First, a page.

Rugby World Cup Pedigree:
The 2019 hosts have been involved in the tournament since the very beginning and their quick backs seldom fail to deliver on an entertainment front (who can remember their last game against Canada where they sealed a draw in the dying moments). However, delivery on the results front has been pretty consistent as the Asian side have never left their group, opting instead for the early ticket home. In fairness they aren’t exactly in a rugby hotspot, but with the sport now growing at a remarkable pace in the land of the rising sun their fans will be hoping for a bit of a better display this time around, especially after their first ever Pacific Nations Cup title in mid-July this year.
Japan have been to six previous World Cups and, as stated above, they have never qualified for the knock-out stage. The closest they’ve come was in 1991 when they were within two points of Ireland. Results wise, the side have had a pretty tough time, losing 18 matches, drawing one with Canada in 2007 and picking up their seldom win over those well-known rugby giants Zimbabwe, clinching a 52-8 win in Belfast in 1991 while everyone else was in the pub. There have been occasions where the side has pushed some of the larger rugby playing nations close. They narrowly lost to Fiji 35-31 last time around which shows they are starting to bridge the gap as they lost to the same side 41-13 at the previous edition in Australia.
Best Rugby World Cup moment:
Best moments for Japan at the tournament are few and far between and they’ve often left with a heart as heavy as a sumo wrestler. One could argue it could be that game against Canada four years ago, but I’d say it’s not worth getting excited over a draw, besides, Canada are a team Japan were beating regularly at the time. Oddly, I’m actually going to go for their match against New Zealand in 1995 where they lost 145-17 and the reason for this is simple: it couldn’t get much worse and it shook them to the core, triggering further investment in the game and helping build the same foundations which saw them win the right to host the tournament in 2019.
Biggest Rugby World Cup win: 52-8 v Zimbabwe (October 14, 1991)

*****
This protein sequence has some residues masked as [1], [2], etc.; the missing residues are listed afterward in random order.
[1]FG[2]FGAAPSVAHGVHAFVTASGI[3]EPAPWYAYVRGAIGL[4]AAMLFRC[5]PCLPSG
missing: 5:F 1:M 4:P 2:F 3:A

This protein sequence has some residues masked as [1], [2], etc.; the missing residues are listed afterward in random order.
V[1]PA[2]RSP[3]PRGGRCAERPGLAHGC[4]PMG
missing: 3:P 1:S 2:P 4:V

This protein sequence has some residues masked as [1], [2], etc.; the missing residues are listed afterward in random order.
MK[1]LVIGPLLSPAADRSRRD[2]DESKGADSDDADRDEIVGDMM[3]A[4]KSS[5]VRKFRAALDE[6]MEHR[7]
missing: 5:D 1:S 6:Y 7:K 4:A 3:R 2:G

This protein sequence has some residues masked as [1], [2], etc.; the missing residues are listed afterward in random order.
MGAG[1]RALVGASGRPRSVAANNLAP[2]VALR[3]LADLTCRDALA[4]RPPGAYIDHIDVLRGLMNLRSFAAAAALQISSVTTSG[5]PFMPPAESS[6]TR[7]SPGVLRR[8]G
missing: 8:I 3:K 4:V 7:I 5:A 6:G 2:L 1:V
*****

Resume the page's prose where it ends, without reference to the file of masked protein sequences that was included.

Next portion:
Biggest Rugby World Cup defeat: 145-17 v New Zealand (June 4, 1995)
Casual observers of Japan could be mistaken into thinking Ryohei Yamanaka is the key man for the team going into the tournament, but you’d think wrong as the player is set to miss the tournament after testing positive for steroids from (and this is no joke) cream designed to help grow facial hair. Clearly the same stuff Hulk Hogan has been using for years. Joking aside, electric fast wing Hirotoki Onozawa is back for his third World Cup. Eagle-eyed Welsh fans will recognise him as the man who embarrassed your backline more than Gavin Henson after he tore it to shreds to score one of the tries of the 2007 edition. He is an elusive runner who has been confusing defensive lines for years so he is expected to shine. He also has valuable experience having won 60 caps for his country.
One to watch:
Michael Leitch is the youngest of an experienced squad. At 22 this is his first World Cup however he led his side at the junior edition of the tournament in 2009 where they came to within four points of beating Italy. Originally from New Zealand (with a name like Michael Leitch you didn’t expect him to be Japanese did you?) he moved to his adopted home for school and hasn’t looked back since.
Rugby World Cup Fixtures:
v France (September 10, 18:00)
v New Zealand (September 16, 20:00)
v Tonga (September 21, 19:30)
v Canada (September 27, 17:00)
Tough to say. It depends what Japan want to learn about themselves from this tournament. They narrowly beat Tonga 28-27 on July 9 and easily overcame Canada twice in 2009 when the two teams last met. Their clash with New Zealand will give them a good guide as to how far they have come in the last few years.
Odds: Don’t rush to your local betting establishment as Japan are on for 2000/1.
Japan coach John Kirwan says:
“Having two of the next three World Cups in this part of the world and the inclusion of rugby sevens in the Olympics will help ensure more Asian kids are exposed to rugby. You have to believe many other Asian nations will emerge as forces in world rugby in the next decade or so.”
Japan captain Takashi Kikutani says:
“We confirmed through the match against Fiji [where the side won the Pacific National Cup] that we can cope with the top teams in the world.”
Despite all the promising signs of the growth in Japanese rugby, I expect many at the Federation will be looking to use this as another stepping stone towards 2019 when they host the tournament. Although patience is not a trait familiar to a country that cannot wait long enough for fish to cook, if they pick up wins over Tonga and Canada they can leave New Zealand with their heads held high.
Position: Pool stages
by Nick Winn